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The parents' guide to what's in this movie.
What parents need to know
Parents need to know that Coraline will scare young kids. Slightly less creepy than the book on which it was based, the movie is still quite dark, and the "other" world that Coraline discovers turns into a frightening, dangerous place where she could very well die (and other ghost children already have). Your young kids may be interested in seeing the movie thanks to the massive marketing campaign, but this isn't an age-appropriate pick for them. This movie deals with mature themes -- being careful what you wish for, thinking the grass is always greener, and being disappointed in your parents -- that are best suited for tweens and up. Language is mostly insults (like "jerkwad" and "idiot"), and sexuality is limited to two scantily dressed elderly actresses in one memorable scene.
What's the story?
CORALINE Jones (voiced by Dakota Fanning) is an only child who's unhappy about moving to a new house with her self-absorbed parents (Teri Hatcher and John Hodgman), who are too busy working to spend any time with her. The other inhabitants of their building are an eccentric crew: Russian mouse-circus ringmaster Mr. Bobinksy (Ian McShane) and bickering actresses Miss Spink and Miss Forcible (Jennifer Saunders and Dawn French), who are about six decades past their prime. When Coraline (never CARoline) opens a small hidden door in her apartment, she discovers a secret passageway to a parallel other world where everything -- her parents, her house, her neighbors, her magical garden -- seems way better ... or is it? Eventually, Coraline's dream world reveals itself to be a frightening, perilous place.
Is it any good?
Director Henry Selick, a stop-motion master best known for The Nightmare Before Christmas, creates a magical, colorful nether-world that's also dark and disturbing. At first, in addition to offering Coraline attentive "Other" parents, the alternate universe boasts a dazzling garden and a fantastic circus and theater acts, courtesy of the Other neighbors. Coraline, along with the audience, gets swept into the magic -- but there's an unnerving edge to all of the perfection. Everyone has buttons for eyes, except for Coraline and a mysterious talking cat (Keith David) that warns Coraline that her Other Mother isn't as warm and loving as she seems.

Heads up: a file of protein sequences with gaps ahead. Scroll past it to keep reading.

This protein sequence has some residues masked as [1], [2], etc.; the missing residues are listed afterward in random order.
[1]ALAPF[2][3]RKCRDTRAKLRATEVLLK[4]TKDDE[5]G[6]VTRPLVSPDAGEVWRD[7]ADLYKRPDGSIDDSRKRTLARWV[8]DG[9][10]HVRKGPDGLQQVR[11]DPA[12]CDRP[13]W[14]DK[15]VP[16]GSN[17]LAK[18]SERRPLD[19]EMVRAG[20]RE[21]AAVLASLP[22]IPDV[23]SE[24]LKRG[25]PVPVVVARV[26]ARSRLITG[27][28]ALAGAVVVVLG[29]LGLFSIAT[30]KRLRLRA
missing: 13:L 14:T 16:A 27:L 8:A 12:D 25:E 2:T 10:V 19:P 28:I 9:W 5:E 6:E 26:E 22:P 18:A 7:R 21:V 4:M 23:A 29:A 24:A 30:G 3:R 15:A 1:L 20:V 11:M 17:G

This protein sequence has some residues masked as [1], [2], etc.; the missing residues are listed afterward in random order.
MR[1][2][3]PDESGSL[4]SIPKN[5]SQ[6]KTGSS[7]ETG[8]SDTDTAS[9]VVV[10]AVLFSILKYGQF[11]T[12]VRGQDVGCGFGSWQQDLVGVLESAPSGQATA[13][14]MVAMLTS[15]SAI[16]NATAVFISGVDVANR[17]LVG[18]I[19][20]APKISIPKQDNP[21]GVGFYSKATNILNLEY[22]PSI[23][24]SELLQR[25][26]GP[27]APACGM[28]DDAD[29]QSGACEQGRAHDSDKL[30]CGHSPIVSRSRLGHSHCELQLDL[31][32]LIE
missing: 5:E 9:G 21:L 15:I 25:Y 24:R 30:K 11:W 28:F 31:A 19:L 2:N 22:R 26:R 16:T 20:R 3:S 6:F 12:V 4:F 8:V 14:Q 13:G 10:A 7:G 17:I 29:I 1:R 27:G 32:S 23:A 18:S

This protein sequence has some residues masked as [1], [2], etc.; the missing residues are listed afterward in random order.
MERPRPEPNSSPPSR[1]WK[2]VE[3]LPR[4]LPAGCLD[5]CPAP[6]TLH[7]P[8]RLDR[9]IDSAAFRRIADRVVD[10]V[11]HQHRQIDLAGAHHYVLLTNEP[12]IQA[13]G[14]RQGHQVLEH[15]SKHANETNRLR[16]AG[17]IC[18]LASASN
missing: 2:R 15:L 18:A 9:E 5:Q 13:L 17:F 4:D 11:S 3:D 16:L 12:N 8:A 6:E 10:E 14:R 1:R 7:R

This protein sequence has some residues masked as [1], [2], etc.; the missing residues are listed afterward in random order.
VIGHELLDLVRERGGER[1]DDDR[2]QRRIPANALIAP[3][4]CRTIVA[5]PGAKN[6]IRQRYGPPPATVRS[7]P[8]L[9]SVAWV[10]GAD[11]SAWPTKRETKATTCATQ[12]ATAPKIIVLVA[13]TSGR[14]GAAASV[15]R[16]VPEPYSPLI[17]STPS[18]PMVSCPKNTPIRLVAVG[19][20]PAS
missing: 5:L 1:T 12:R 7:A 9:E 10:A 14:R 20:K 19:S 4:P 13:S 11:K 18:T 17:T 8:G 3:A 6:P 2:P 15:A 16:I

The 3-D effects (Coraline is Hollywood's first 3-D stop-motion film) are cool without being overwhelming, and the story is a two-pronged cautionary tale -- for parents and kids not to take each other for granted, and for people not to dwell on whether the grass is greener, because it could all be a huge, horrifying charade. Coraline ultimately learns that sometimes imperfect, messy lives aren't always as bad as they seem. Considering how formulaic so many family movies are , Coraline is a refreshing and inventive film. While too intense for some tots, it's a memorable treat for families with thrill-seeking tweens and up.
Talk to your kids about ...
Families can talk about Coraline's theme of wishing for a different, "better" life. Kids: Do you ever feel like Coraline? What about her parents made her initially prefer the Other Mother and Father?
How do both Coraline and her parents change over the course of the movie?
Do you think this movie is meant for little kids, or is it too scary?
- In theaters: February 6, 2009
- On DVD or streaming: July 21, 2009
- Cast: Dakota Fanning, John Hodgman, Teri Hatcher
- Director: Henry Selick
- Studio: Focus Features
- Genre: Fantasy
- Topics: Magic and Fantasy, Book Characters, Great Girl Role Models
- Character Strengths: Gratitude, Self-control
- Run time: 100 minutes
- MPAA rating: PG
- MPAA explanation: thematic elements, scary images, some language and suggestive humor
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Common Sense Media's unbiased ratings are created by expert reviewers and aren't influenced by the product's creators or by any of our funders, affiliates, or partners.